Mysteries of Divine and Human Speech, Light upon Light

Our monthly selection includes an excerpt from a study and translation of a Japanese Buddhist classic on the concord between esoteric and exoteric ways, and how despite all the diversity of approaches to the Dharma, they all fundamentally arise from the utterance of A, and the saving method of the Buddha.

Dohan suggests that the very in and out breath that sustains beings’ life is the true form of constant nembutsu recitation. The breath is said to be the embodiment of Amitabha’s name.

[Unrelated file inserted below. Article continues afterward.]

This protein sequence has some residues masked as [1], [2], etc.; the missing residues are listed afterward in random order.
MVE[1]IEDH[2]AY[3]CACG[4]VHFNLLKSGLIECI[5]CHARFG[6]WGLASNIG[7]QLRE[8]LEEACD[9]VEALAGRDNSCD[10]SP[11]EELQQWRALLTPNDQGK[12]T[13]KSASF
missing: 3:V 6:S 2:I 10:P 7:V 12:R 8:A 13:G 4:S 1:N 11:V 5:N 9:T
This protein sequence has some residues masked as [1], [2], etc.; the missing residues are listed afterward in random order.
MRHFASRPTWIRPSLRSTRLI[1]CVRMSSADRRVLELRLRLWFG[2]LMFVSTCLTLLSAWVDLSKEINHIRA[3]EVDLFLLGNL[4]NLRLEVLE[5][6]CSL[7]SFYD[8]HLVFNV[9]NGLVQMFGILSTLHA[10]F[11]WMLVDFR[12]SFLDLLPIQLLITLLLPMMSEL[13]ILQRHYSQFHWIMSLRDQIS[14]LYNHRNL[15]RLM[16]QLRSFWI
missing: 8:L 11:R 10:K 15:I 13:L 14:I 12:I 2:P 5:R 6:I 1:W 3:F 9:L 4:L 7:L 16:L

A mandala

• In his essay “Light Upon Light”, Reza Shah-Kazemi elucidates the principle of rahma or divine loving compassion, explaining how

the true intellectual, al-‘aqil, is not simply one who knows a lot of things. The true intellectual is one whose knowledge of reality is sufused with divine mercy; from such a person, the light of knowledge will radiate as an almost tangible form of benevolent mercy, loving compassion.

An article on medieval Kabbalistic doctrines by Eitan P. Fishbane, “The Speech of Being, Voice of God,” speaks of Divinity represented as a cosmic act of articulation, a metaphysical progression of breath into sound.

The divine speech approaches the kabbalist as the mysterium tremendum, at once with the allure of revelation and the terror of ultimate danger.